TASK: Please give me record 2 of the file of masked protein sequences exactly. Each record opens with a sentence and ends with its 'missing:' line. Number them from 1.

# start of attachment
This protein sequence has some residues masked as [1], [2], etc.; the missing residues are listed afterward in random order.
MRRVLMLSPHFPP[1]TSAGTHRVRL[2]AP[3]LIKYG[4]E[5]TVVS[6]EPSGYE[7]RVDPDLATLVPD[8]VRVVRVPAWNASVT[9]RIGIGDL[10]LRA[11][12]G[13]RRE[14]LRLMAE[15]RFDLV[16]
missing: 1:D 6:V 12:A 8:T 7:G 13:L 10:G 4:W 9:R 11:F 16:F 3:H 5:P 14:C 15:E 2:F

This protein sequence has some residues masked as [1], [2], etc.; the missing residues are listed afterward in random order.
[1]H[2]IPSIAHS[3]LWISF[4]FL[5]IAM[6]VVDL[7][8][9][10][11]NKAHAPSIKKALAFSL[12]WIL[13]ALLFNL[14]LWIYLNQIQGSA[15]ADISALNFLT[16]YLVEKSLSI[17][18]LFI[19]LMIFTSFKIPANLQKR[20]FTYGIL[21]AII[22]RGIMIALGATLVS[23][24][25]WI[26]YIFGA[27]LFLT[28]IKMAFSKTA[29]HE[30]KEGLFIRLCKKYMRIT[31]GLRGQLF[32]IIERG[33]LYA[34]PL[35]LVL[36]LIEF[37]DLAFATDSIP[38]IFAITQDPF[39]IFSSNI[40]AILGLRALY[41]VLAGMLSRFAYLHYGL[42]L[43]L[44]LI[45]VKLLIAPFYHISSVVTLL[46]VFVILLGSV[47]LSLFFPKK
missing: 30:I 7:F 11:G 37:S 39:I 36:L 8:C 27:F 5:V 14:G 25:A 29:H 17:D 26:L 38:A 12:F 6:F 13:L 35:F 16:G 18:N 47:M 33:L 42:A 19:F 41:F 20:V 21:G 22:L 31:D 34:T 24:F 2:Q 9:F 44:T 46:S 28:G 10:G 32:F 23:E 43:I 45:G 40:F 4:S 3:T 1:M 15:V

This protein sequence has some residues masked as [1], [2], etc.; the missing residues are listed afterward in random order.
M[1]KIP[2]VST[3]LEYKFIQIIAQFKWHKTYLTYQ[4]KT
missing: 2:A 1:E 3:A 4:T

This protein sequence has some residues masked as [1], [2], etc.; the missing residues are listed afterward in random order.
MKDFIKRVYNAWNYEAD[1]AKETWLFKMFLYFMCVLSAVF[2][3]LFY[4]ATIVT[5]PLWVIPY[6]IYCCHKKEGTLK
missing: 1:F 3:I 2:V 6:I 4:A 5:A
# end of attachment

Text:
This protein sequence has some residues masked as [1], [2], etc.; the missing residues are listed afterward in random order.
[1]H[2]IPSIAHS[3]LWISF[4]FL[5]IAM[6]VVDL[7][8][9][10][11]NKAHAPSIKKALAFSL[12]WIL[13]ALLFNL[14]LWIYLNQIQGSA[15]ADISALNFLT[16]YLVEKSLSI[17][18]LFI[19]LMIFTSFKIPANLQKR[20]FTYGIL[21]AII[22]RGIMIALGATLVS[23][24][25]WI[26]YIFGA[27]LFLT[28]IKMAFSKTA[29]HE[30]KEGLFIRLCKKYMRIT[31]GLRGQLF[32]IIERG[33]LYA[34]PL[35]LVL[36]LIEF[37]DLAFATDSIP[38]IFAITQDPF[39]IFSSNI[40]AILGLRALY[41]VLAGMLSRFAYLHYGL[42]L[43]L[44]LI[45]VKLLIAPFYHISSVVTLL[46]VFVILLGSV[47]LSLFFPKK
missing: 30:I 7:F 11:G 37:S 39:I 36:L 8:C 27:F 5:V 14:G 25:A 29:H 17:D 26:L 38:A 12:F 6:F 13:L 35:F 16:G 18:N 47:M 33:L 42:A 19:F 41:F 20:V 21:G 22:L 31:D 34:T 24:F 2:Q 9:F 44:T 46:S 28:G 10:G 32:F 23:E 43:I 45:G 40:F 4:S 3:T 1:M 15:V